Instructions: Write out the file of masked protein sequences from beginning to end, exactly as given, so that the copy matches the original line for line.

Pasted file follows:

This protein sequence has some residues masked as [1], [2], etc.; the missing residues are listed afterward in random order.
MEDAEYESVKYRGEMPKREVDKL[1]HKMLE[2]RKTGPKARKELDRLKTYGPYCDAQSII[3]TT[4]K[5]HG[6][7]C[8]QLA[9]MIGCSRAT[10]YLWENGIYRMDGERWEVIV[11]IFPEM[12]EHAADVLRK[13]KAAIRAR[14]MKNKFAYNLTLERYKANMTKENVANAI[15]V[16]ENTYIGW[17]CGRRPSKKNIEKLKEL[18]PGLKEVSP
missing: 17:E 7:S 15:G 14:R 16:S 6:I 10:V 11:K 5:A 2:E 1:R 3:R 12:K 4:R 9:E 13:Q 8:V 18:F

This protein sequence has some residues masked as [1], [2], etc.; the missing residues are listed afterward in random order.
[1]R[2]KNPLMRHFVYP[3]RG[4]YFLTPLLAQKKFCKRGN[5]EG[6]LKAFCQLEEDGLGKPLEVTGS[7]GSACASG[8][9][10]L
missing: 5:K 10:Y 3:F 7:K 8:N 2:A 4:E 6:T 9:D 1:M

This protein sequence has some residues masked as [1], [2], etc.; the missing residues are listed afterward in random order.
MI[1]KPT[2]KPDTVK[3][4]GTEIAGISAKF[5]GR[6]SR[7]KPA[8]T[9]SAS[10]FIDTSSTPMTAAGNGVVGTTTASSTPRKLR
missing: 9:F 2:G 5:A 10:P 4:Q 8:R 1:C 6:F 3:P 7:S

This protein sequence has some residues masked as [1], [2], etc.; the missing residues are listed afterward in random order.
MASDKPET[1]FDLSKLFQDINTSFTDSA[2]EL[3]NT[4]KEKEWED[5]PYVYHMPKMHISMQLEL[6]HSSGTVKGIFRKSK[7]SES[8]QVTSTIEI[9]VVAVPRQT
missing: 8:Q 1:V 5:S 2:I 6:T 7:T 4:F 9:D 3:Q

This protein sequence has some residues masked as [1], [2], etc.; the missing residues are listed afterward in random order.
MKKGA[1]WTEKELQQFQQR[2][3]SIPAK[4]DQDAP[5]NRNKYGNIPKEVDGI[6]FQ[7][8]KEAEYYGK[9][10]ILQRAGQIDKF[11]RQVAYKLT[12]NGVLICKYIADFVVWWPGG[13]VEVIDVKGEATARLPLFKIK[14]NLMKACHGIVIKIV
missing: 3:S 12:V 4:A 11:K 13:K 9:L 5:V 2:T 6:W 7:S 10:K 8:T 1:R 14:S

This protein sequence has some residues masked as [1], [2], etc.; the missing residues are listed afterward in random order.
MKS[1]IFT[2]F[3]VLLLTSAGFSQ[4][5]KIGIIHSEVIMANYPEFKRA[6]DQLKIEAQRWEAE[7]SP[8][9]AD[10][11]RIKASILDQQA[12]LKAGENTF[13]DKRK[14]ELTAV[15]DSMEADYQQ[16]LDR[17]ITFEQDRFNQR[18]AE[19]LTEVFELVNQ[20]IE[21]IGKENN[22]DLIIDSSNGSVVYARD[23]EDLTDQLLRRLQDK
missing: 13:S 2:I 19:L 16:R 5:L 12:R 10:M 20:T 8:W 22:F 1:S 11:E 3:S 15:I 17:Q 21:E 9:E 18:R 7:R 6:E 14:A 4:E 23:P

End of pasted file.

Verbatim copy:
This protein sequence has some residues masked as [1], [2], etc.; the missing residues are listed afterward in random order.
MEDAEYESVKYRGEMPKREVDKL[1]HKMLE[2]RKTGPKARKELDRLKTYGPYCDAQSII[3]TT[4]K[5]HG[6][7]C[8]QLA[9]MIGCSRAT[10]YLWENGIYRMDGERWEVIV[11]IFPEM[12]EHAADVLRK[13]KAAIRAR[14]MKNKFAYNLTLERYKANMTKENVANAI[15]V[16]ENTYIGW[17]CGRRPSKKNIEKLKEL[18]PGLKEVSP
missing: 17:E 7:S 15:G 14:R 16:S 6:I 10:V 11:K 5:A 2:E 1:R 3:R 12:K 4:R 9:E 13:Q 8:V 18:F

This protein sequence has some residues masked as [1], [2], etc.; the missing residues are listed afterward in random order.
[1]R[2]KNPLMRHFVYP[3]RG[4]YFLTPLLAQKKFCKRGN[5]EG[6]LKAFCQLEEDGLGKPLEVTGS[7]GSACASG[8][9][10]L
missing: 5:K 10:Y 3:F 7:K 8:N 2:A 4:E 6:T 9:D 1:M

This protein sequence has some residues masked as [1], [2], etc.; the missing residues are listed afterward in random order.
MI[1]KPT[2]KPDTVK[3][4]GTEIAGISAKF[5]GR[6]SR[7]KPA[8]T[9]SAS[10]FIDTSSTPMTAAGNGVVGTTTASSTPRKLR
missing: 9:F 2:G 5:A 10:P 4:Q 8:R 1:C 6:F 3:P 7:S

This protein sequence has some residues masked as [1], [2], etc.; the missing residues are listed afterward in random order.
MASDKPET[1]FDLSKLFQDINTSFTDSA[2]EL[3]NT[4]KEKEWED[5]PYVYHMPKMHISMQLEL[6]HSSGTVKGIFRKSK[7]SES[8]QVTSTIEI[9]VVAVPRQT
missing: 8:Q 1:V 5:S 2:I 6:T 7:T 4:F 9:D 3:Q

This protein sequence has some residues masked as [1], [2], etc.; the missing residues are listed afterward in random order.
MKKGA[1]WTEKELQQFQQR[2][3]SIPAK[4]DQDAP[5]NRNKYGNIPKEVDGI[6]FQ[7][8]KEAEYYGK[9][10]ILQRAGQIDKF[11]RQVAYKLT[12]NGVLICKYIADFVVWWPGG[13]VEVIDVKGEATARLPLFKIK[14]NLMKACHGIVIKIV
missing: 3:S 12:V 4:A 11:K 13:K 9:L 5:V 2:T 6:W 7:S 10:K 8:T 1:R 14:S

This protein sequence has some residues masked as [1], [2], etc.; the missing residues are listed afterward in random order.
MKS[1]IFT[2]F[3]VLLLTSAGFSQ[4][5]KIGIIHSEVIMANYPEFKRA[6]DQLKIEAQRWEAE[7]SP[8][9]AD[10][11]RIKASILDQQA[12]LKAGENTF[13]DKRK[14]ELTAV[15]DSMEADYQQ[16]LDR[17]ITFEQDRFNQR[18]AE[19]LTEVFELVNQ[20]IE[21]IGKENN[22]DLIIDSSNGSVVYARD[23]EDLTDQLLRRLQDK
missing: 13:S 2:I 19:L 16:R 5:L 12:R 10:M 20:T 8:W 22:F 1:S 11:E 3:S 15:I 17:Q 21:E 9:E 18:R 7:R 6:E 14:A 4:E 23:P